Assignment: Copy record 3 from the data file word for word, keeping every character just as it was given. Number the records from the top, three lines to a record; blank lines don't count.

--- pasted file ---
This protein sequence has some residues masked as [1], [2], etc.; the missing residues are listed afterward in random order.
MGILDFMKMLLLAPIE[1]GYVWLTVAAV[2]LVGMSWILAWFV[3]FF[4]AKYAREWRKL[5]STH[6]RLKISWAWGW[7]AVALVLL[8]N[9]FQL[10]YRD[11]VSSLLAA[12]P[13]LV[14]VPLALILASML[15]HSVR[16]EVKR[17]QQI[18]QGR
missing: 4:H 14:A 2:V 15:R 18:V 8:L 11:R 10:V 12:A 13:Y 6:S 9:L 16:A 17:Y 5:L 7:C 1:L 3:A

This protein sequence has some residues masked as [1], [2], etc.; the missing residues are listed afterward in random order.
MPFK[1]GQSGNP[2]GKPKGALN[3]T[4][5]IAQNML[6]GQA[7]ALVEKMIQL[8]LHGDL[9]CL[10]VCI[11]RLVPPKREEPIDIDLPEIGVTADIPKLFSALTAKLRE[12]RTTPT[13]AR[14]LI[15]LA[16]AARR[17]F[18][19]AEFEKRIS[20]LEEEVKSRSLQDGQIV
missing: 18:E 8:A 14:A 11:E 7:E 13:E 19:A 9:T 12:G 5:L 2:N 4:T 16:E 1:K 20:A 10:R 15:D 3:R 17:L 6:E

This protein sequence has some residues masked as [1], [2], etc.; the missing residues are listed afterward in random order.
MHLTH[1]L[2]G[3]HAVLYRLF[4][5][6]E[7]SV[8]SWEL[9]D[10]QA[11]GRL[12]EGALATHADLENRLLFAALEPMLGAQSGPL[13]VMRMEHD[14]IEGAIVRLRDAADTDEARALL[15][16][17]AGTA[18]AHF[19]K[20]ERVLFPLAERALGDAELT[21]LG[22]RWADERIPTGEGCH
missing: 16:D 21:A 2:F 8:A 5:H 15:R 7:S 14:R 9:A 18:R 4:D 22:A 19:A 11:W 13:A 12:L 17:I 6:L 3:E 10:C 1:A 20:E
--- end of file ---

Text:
This protein sequence has some residues masked as [1], [2], etc.; the missing residues are listed afterward in random order.
MHLTH[1]L[2]G[3]HAVLYRLF[4][5][6]E[7]SV[8]SWEL[9]D[10]QA[11]GRL[12]EGALATHADLENRLLFAALEPMLGAQSGPL[13]VMRMEHD[14]IEGAIVRLRDAADTDEARALL[15][16][17]AGTA[18]AHF[19]K[20]ERVLFPLAERALGDAELT[21]LG[22]RWADERIPTGEGCH
missing: 16:D 21:A 2:F 8:A 5:H 15:R 7:S 14:R 9:A 18:R 4:D 22:A 19:A 11:W 13:A 12:L 17:I 6:L 3:E 10:C 1:A 20:E